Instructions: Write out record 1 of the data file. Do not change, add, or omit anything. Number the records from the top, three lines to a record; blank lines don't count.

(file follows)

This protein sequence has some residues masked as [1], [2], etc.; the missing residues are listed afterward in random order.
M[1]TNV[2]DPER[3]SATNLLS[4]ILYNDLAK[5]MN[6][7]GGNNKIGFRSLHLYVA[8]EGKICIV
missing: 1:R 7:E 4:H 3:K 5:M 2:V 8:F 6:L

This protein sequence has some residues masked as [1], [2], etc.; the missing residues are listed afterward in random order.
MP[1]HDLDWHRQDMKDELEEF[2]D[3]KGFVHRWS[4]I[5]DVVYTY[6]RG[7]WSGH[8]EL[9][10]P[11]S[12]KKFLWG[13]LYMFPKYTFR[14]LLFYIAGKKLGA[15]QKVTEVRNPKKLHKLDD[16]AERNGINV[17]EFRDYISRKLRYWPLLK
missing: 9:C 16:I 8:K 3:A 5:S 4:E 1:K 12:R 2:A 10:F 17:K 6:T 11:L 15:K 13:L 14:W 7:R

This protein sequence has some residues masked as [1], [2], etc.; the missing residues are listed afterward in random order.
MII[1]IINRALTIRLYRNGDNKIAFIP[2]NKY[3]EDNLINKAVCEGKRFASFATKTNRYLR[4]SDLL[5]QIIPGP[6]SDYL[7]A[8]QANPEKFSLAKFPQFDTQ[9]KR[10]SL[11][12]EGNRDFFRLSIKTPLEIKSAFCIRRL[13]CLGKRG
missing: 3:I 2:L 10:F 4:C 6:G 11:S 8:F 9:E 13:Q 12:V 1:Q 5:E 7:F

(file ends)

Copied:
This protein sequence has some residues masked as [1], [2], etc.; the missing residues are listed afterward in random order.
M[1]TNV[2]DPER[3]SATNLLS[4]ILYNDLAK[5]MN[6][7]GGNNKIGFRSLHLYVA[8]EGKICIV
missing: 1:R 7:E 4:H 3:K 5:M 2:V 8:F 6:L